In recent years, the importance of non-Helicobacter pylori Helicobacter (NHPH) is increasing due to advances in culturing techniques and genetic analysis for NHPH1. Eradication for Helicobacter pylori is also contributing to a focus on gastric diseases caused by NHPH. Gastric NHPH was originally reported as Gastrospirillum hominis in 1900 and subsequently renamed H. heilmannii2,3,4, having a larger body (5–6 μm × 0.5–0.6 μm) than H. pylori, with flagella on both sides. Gastric NHPH is reported to live in livestock and pets, and is found in 0.2–6% of gastric biopsies5. Gastric NHPH is associated with mild gastritis, nodular gastritis, and gastric mucosa associated lymphoid tissue (MALT) lymphoma6,7,8. However, there are only a few reports of NHPH associated with gastric cancer9,10,11.

In this study, we investigated the presence of NHPH in gastric mucosa in 281 Korean early gastric cancer patients, treated with endoscopic submucosal dissection (ESD). We found 3 gastric cancer patients with NHPH infection by NHPH-specific PCR. Clinicopathological features of these gastric cancers infected with NHPH will be presented.

Materials and methods


All 281 samples were collected from the patients with early gastric cancer treated with endoscopic submucosal dissection at the Kyungpook National Univerity Chilgok Hospital in Korea from January 2011 to May 2013. All the cancer was confirmed to be well-differentiated adenocarcinoma by biopsy prior to endoscopic submucosal dissection. We also collected blood serum samples from these patients before endoscopic treatment. All patients had no history of H. pylori eradication. The biopsy specimens for this study were provided by the National Biobank of Korea, Kyungpook National University Chilgok Hospital (KNUCH), which is supported by the Ministry of Health, Welfare and Affairs Korea. All materials derived from the National Biobank of Korea, KNUCH, were obtained under institutional review board-approved protocols. Informed consent was obtained from all subjects and/or their legal guardian. The research was also approved by the Kitasato Institute Hospital Review Board (16059).

The precise description of clinicopathological data for these patients is presented in our previous report12.

Gastric mucosal biopsies from all the patients were analyzed by Rapid Urease Test. Anti-H. pylori IgG, Pepsinogen I, Pepsinogen II were measured and the patients were classified into A, B, C, and D groups according to ABC method. A group is Helicobacter pylori IgG negative and pepsinogen test negative. B group is Helicobacter pylori IgG positive and pepsinogen test negative. C group is Helicobacter pylori IgG positive and pepsinogen test positive. D group is Helicobacter pylori IgG negative and pepsinogen test positive. Anti-Helicobacter Pylori IgG level was measured with latex agglutination turbidimetry by SRL Co. (SRL Ltd, Tokyo, Japan). When this level was more than 9.9 U/ml, the infectious status was judged as positive. Serum pepsinogen I and pepsinogen II level were measured by SRL Co. (SRL Ltd, Tokyo, Japan). Lower pepsinogen I/II ratio suggests more severe atrophy and the pepsinogen test was judged as positive when the ratio was less than 3.0 and pepsinogen I < 70 ng/ml.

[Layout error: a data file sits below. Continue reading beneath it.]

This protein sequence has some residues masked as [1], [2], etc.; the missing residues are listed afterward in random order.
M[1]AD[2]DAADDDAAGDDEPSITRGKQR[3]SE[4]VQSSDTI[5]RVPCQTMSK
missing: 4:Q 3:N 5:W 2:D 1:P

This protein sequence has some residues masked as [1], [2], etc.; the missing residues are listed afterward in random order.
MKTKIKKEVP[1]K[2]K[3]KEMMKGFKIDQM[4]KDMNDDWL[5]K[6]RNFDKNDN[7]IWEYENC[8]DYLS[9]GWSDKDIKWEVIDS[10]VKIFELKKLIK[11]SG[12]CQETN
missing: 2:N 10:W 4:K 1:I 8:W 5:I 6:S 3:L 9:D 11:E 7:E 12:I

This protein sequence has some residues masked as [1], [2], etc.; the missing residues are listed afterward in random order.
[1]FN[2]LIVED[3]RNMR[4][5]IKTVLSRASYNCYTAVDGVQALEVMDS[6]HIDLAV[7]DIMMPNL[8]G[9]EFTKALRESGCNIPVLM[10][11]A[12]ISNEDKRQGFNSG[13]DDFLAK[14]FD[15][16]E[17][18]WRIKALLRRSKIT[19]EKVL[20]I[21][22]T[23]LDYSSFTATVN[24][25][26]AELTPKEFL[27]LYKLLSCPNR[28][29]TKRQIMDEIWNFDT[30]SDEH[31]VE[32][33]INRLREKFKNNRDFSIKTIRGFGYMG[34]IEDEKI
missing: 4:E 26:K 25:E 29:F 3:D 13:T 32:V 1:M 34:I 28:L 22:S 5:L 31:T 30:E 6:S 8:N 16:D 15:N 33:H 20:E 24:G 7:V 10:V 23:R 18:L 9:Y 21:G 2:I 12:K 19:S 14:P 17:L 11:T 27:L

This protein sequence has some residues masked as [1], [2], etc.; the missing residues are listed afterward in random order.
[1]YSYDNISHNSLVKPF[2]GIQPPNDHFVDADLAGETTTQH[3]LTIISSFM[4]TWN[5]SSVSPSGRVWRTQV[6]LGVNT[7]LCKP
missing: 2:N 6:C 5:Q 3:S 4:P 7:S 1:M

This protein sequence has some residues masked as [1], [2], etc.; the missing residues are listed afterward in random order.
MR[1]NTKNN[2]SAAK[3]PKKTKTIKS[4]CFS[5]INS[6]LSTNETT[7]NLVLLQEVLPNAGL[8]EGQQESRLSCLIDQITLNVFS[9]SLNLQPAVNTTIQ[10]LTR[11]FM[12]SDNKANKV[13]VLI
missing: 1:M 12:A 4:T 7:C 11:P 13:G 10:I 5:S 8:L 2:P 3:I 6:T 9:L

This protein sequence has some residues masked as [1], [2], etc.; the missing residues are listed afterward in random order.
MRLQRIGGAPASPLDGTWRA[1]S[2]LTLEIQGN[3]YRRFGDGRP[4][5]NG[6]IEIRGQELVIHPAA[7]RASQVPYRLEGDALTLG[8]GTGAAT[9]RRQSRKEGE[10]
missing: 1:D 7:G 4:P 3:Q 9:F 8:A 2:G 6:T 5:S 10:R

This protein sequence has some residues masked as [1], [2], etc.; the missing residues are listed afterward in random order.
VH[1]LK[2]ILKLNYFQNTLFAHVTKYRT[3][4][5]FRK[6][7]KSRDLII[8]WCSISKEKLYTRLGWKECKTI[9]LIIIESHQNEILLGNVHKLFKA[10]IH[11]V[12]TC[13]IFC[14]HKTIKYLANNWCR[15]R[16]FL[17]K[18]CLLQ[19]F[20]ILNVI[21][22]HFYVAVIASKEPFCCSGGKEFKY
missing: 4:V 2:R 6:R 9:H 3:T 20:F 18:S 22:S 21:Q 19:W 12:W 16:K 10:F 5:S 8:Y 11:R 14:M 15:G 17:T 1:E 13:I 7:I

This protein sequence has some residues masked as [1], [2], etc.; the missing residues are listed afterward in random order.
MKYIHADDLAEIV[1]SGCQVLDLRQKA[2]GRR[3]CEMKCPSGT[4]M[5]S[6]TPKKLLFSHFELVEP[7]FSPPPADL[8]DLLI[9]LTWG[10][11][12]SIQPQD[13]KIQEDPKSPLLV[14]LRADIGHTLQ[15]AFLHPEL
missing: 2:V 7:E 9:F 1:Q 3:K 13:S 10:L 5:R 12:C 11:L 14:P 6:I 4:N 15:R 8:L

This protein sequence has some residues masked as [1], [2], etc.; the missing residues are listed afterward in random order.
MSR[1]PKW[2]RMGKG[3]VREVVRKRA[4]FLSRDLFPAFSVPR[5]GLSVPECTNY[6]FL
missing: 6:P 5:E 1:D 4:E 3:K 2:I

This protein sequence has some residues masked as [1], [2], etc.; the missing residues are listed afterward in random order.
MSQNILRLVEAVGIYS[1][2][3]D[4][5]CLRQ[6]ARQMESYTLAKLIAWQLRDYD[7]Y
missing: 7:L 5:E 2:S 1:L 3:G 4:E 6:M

DNA extraction and PCR

DNA was extracted from four 10 µm thick paraffin sections for each non-cancerous mucosa surrounding cancer with QIAamp DNA FFPE Tissue Kit (Qiagen Japan, Tokyo). All the extracted DNA was examined by real-time PCR for H. pylori and gastric NHPH using iQ™ SYBR Green supermix (Bio-Rad Laboratories). The real time PCR analysis was performed under the conditions of 5 min of pre-incubation at 95 °C, followed by 40 cycles of 30 s at 94 °C, 30 s at 60 °C, and 30 s at 72 °C. A final extension was performed for 7 min at 72 °C. And melting curve was confirmed with a stepwise increase in temperature from 55 to 95 °C in 0.5 °C/5 s increments. For the positive control for PCR, DNA extracted from H. suis infected mouse gastric sections was used, and for the negative control for PCR, DNA extracted from human gastric mucosal sections not infected with Helicobacter was used. The sequences of primers for H. pylori, NHPH, H. suis, H. heilmannii s.s., H. bizzozeronii, H. felis, and H. salomois are listed in Table 1. The NHPH primers could detect H. suis, H. heilmannii s.s., H. bizzozeronii, H. felis, and H. salomois13,14,15,16. For H. pylori, the primers for the vacA gene were used. The PCR products for NHPH were purified from agarose gels using QIAquick Gel Extraction Kit (Qiagen Japan, Tokyo), and sequenced by Eurofins Genomics Japan.

Table 1 Primers for PCR.

Immunohistochemistry and in situ hybridization

We performed immunohistochemical analyses for NHPH-positive gastric cancers with anti-p53, E-cadherin (CDH1), and MLH1 antibodies, as well as in situ hybridization for Epstein–Barr virus-encoded small RNA (EBER), for the Cancer Genome Atlas (TCGA) classification17,18.